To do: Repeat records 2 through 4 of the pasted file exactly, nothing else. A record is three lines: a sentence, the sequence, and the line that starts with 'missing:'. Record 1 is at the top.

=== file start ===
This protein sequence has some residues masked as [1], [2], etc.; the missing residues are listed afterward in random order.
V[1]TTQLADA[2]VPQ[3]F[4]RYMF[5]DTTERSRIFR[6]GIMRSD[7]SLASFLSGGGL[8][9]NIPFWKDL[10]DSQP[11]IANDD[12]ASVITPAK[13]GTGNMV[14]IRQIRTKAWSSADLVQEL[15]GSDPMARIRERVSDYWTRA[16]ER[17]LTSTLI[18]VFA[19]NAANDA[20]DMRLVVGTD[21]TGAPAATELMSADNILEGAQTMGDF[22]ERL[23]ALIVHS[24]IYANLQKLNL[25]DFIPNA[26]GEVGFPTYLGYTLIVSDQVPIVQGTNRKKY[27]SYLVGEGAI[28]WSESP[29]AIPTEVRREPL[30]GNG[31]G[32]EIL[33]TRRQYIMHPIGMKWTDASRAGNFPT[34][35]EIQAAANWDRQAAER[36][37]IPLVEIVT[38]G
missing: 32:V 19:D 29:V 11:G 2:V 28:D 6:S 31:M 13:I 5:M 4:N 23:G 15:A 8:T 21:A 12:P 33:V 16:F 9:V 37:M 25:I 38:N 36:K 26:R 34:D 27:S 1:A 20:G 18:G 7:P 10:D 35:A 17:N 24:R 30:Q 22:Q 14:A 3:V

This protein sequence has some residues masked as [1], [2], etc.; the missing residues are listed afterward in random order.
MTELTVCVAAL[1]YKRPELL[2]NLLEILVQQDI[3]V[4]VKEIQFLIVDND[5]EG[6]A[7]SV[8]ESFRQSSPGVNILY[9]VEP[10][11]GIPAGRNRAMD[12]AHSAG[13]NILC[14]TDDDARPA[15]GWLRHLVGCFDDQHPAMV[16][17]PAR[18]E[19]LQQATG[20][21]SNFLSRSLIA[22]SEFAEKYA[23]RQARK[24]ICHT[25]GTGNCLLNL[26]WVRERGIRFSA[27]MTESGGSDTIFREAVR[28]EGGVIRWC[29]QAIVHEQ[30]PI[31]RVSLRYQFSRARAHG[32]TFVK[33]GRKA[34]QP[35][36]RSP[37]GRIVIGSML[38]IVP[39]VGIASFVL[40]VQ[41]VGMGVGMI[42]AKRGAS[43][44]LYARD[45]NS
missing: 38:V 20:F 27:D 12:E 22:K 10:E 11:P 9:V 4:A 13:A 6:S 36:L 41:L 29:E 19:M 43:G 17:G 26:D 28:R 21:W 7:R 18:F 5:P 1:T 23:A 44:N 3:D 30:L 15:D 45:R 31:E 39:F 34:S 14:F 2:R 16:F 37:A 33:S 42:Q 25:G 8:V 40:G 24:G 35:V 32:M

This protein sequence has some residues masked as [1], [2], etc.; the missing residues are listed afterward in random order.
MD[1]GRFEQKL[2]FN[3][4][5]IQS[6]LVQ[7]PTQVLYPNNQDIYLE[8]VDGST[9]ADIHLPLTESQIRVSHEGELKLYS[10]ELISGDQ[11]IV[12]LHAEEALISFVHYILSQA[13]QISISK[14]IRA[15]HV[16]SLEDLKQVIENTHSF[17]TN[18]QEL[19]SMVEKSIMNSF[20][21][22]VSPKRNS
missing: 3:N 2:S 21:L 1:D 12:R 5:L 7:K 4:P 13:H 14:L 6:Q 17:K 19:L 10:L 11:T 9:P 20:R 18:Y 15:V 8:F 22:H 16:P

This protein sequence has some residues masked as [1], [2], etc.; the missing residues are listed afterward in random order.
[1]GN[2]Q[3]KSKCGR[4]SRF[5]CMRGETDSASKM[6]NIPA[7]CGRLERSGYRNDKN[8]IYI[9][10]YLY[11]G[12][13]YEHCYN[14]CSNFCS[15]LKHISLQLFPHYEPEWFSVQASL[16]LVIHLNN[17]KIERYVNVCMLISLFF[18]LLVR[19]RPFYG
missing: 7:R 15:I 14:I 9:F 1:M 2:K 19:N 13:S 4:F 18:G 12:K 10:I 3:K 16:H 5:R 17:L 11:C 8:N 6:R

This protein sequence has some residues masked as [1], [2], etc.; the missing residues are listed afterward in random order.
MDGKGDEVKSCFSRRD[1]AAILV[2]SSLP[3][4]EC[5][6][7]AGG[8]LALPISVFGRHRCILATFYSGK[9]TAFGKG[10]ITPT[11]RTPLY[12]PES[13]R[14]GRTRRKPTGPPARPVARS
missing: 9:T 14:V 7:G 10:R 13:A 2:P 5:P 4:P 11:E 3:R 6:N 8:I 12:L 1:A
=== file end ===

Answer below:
This protein sequence has some residues masked as [1], [2], etc.; the missing residues are listed afterward in random order.
MTELTVCVAAL[1]YKRPELL[2]NLLEILVQQDI[3]V[4]VKEIQFLIVDND[5]EG[6]A[7]SV[8]ESFRQSSPGVNILY[9]VEP[10][11]GIPAGRNRAMD[12]AHSAG[13]NILC[14]TDDDARPA[15]GWLRHLVGCFDDQHPAMV[16][17]PAR[18]E[19]LQQATG[20][21]SNFLSRSLIA[22]SEFAEKYA[23]RQARK[24]ICHT[25]GTGNCLLNL[26]WVRERGIRFSA[27]MTESGGSDTIFREAVR[28]EGGVIRWC[29]QAIVHEQ[30]PI[31]RVSLRYQFSRARAHG[32]TFVK[33]GRKA[34]QP[35][36]RSP[37]GRIVIGSML[38]IVP[39]VGIASFVL[40]VQ[41]VGMGVGMI[42]AKRGAS[43][44]LYARD[45]NS
missing: 38:V 20:F 27:D 12:E 22:K 10:E 11:P 9:V 4:A 13:A 6:S 36:L 41:L 29:E 19:M 43:G 17:G 26:D 28:R 21:W 7:R 18:F 5:P 1:T 23:A 44:N 3:D 30:L 15:D 45:R 31:E 39:F 34:S 14:F 2:R 16:F 37:A 33:S 42:Q 25:G 8:V 40:G 24:G 35:V 32:M

This protein sequence has some residues masked as [1], [2], etc.; the missing residues are listed afterward in random order.
MD[1]GRFEQKL[2]FN[3][4][5]IQS[6]LVQ[7]PTQVLYPNNQDIYLE[8]VDGST[9]ADIHLPLTESQIRVSHEGELKLYS[10]ELISGDQ[11]IV[12]LHAEEALISFVHYILSQA[13]QISISK[14]IRA[15]HV[16]SLEDLKQVIENTHSF[17]TN[18]QEL[19]SMVEKSIMNSF[20][21][22]VSPKRNS
missing: 3:N 2:S 21:L 1:D 12:R 5:L 7:K 4:P 13:H 14:L 6:Q 17:K 19:L 10:L 11:T 9:P 20:R 18:Y 15:V 8:F 22:H 16:P

This protein sequence has some residues masked as [1], [2], etc.; the missing residues are listed afterward in random order.
[1]GN[2]Q[3]KSKCGR[4]SRF[5]CMRGETDSASKM[6]NIPA[7]CGRLERSGYRNDKN[8]IYI[9][10]YLY[11]G[12][13]YEHCYN[14]CSNFCS[15]LKHISLQLFPHYEPEWFSVQASL[16]LVIHLNN[17]KIERYVNVCMLISLFF[18]LLVR[19]RPFYG
missing: 7:R 15:I 14:I 9:F 1:M 2:K 19:N 13:S 4:F 18:G 12:K 10:I 3:K 16:H 5:R 17:L 11:C 8:N 6:R